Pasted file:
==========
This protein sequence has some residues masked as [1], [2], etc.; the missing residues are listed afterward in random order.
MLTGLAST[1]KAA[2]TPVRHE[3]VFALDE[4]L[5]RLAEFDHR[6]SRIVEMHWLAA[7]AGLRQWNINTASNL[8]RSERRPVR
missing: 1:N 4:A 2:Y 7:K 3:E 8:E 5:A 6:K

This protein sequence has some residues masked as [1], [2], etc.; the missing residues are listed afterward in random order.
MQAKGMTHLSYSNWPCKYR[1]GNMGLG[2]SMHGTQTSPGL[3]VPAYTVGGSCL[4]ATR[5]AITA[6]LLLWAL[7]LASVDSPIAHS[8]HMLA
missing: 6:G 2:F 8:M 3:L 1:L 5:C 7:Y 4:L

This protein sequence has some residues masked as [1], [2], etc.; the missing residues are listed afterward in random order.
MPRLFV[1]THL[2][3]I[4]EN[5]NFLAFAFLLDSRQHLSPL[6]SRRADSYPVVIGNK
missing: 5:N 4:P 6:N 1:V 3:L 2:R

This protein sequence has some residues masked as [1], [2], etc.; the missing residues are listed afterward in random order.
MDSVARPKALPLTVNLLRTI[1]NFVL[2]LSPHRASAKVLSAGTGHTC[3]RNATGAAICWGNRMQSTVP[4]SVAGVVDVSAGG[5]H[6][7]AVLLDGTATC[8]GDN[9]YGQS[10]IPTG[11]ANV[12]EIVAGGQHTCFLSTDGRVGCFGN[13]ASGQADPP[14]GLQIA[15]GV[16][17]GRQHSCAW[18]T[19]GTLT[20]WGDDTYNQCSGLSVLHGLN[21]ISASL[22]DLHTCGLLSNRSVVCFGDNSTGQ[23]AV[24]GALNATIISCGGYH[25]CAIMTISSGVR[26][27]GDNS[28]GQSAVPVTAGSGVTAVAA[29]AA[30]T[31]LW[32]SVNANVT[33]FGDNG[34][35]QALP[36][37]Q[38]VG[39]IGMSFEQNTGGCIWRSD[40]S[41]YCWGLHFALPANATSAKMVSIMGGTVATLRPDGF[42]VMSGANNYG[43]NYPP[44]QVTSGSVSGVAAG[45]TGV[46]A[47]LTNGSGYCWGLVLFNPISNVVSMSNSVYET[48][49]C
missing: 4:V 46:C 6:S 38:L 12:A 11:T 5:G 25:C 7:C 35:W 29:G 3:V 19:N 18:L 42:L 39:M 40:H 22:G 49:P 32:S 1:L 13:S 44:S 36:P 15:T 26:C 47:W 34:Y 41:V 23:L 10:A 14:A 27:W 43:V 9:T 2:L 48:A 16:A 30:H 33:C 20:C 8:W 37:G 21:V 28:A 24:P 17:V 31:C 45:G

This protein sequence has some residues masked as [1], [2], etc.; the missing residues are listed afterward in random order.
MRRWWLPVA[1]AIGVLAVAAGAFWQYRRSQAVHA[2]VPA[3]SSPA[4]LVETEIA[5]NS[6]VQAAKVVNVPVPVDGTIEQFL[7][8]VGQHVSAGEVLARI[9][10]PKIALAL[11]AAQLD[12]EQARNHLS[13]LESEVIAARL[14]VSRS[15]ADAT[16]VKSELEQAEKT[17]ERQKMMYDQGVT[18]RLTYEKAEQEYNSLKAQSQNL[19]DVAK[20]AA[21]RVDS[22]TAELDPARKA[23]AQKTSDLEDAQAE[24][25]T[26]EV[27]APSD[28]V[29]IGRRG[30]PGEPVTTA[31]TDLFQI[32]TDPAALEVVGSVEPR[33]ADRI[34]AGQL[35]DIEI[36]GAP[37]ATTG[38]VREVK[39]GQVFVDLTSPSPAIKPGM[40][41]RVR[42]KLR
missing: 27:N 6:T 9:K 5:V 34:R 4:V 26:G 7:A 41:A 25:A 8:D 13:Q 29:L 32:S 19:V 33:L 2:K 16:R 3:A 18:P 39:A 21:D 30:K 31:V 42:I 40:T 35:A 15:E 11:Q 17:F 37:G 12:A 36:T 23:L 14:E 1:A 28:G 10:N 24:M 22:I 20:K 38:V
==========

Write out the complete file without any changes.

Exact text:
This protein sequence has some residues masked as [1], [2], etc.; the missing residues are listed afterward in random order.
MLTGLAST[1]KAA[2]TPVRHE[3]VFALDE[4]L[5]RLAEFDHR[6]SRIVEMHWLAA[7]AGLRQWNINTASNL[8]RSERRPVR
missing: 1:N 4:A 2:Y 7:K 3:E 8:E 5:A 6:K

This protein sequence has some residues masked as [1], [2], etc.; the missing residues are listed afterward in random order.
MQAKGMTHLSYSNWPCKYR[1]GNMGLG[2]SMHGTQTSPGL[3]VPAYTVGGSCL[4]ATR[5]AITA[6]LLLWAL[7]LASVDSPIAHS[8]HMLA
missing: 6:G 2:F 8:M 3:L 1:L 5:C 7:Y 4:L

This protein sequence has some residues masked as [1], [2], etc.; the missing residues are listed afterward in random order.
MPRLFV[1]THL[2][3]I[4]EN[5]NFLAFAFLLDSRQHLSPL[6]SRRADSYPVVIGNK
missing: 5:N 4:P 6:N 1:V 3:L 2:R

This protein sequence has some residues masked as [1], [2], etc.; the missing residues are listed afterward in random order.
MDSVARPKALPLTVNLLRTI[1]NFVL[2]LSPHRASAKVLSAGTGHTC[3]RNATGAAICWGNRMQSTVP[4]SVAGVVDVSAGG[5]H[6][7]AVLLDGTATC[8]GDN[9]YGQS[10]IPTG[11]ANV[12]EIVAGGQHTCFLSTDGRVGCFGN[13]ASGQADPP[14]GLQIA[15]GV[16][17]GRQHSCAW[18]T[19]GTLT[20]WGDDTYNQCSGLSVLHGLN[21]ISASL[22]DLHTCGLLSNRSVVCFGDNSTGQ[23]AV[24]GALNATIISCGGYH[25]CAIMTISSGVR[26][27]GDNS[28]GQSAVPVTAGSGVTAVAA[29]AA[30]T[31]LW[32]SVNANVT[33]FGDNG[34][35]QALP[36][37]Q[38]VG[39]IGMSFEQNTGGCIWRSD[40]S[41]YCWGLHFALPANATSAKMVSIMGGTVATLRPDGF[42]VMSGANNYG[43]NYPP[44]QVTSGSVSGVAAG[45]TGV[46]A[47]LTNGSGYCWGLVLFNPISNVVSMSNSVYET[48][49]C
missing: 4:V 46:C 6:S 38:L 12:A 11:T 5:G 25:C 7:C 35:W 29:G 3:V 19:N 18:L 42:L 39:M 40:H 22:G 49:P 32:S 1:L 13:S 44:S 36:P 15:T 26:C 47:W 34:Y 41:V 23:L 10:A 14:A 27:W 43:V 9:T 2:L 48:A 16:A 30:H 33:C 20:C 8:W 37:G 21:V 28:A 24:P 17:V 31:C 45:G

This protein sequence has some residues masked as [1], [2], etc.; the missing residues are listed afterward in random order.
MRRWWLPVA[1]AIGVLAVAAGAFWQYRRSQAVHA[2]VPA[3]SSPA[4]LVETEIA[5]NS[6]VQAAKVVNVPVPVDGTIEQFL[7][8]VGQHVSAGEVLARI[9][10]PKIALAL[11]AAQLD[12]EQARNHLS[13]LESEVIAARL[14]VSRS[15]ADAT[16]VKSELEQAEKT[17]ERQKMMYDQGVT[18]RLTYEKAEQEYNSLKAQSQNL[19]DVAK[20]AA[21]RVDS[22]TAELDPARKA[23]AQKTSDLEDAQAE[24][25]T[26]EV[27]APSD[28]V[29]IGRRG[30]PGEPVTTA[31]TDLFQI[32]TDPAALEVVGSVEPR[33]ADRI[34]AGQL[35]DIEI[36]GAP[37]ATTG[38]VREVK[39]GQVFVDLTSPSPAIKPGM[40][41]RVR[42]KLR
missing: 27:N 6:T 9:K 5:V 34:R 4:V 26:G 7:A 41:A 25:A 8:D 13:Q 29:L 32:S 19:V 33:L 2:K 16:R 3:A 18:P 39:A 21:D 30:K 31:V 42:I 40:T 35:A 15:E 11:Q 17:F 37:G 12:A 36:T 23:L 14:E 1:A 28:G 10:N 24:M 22:I 20:K 38:V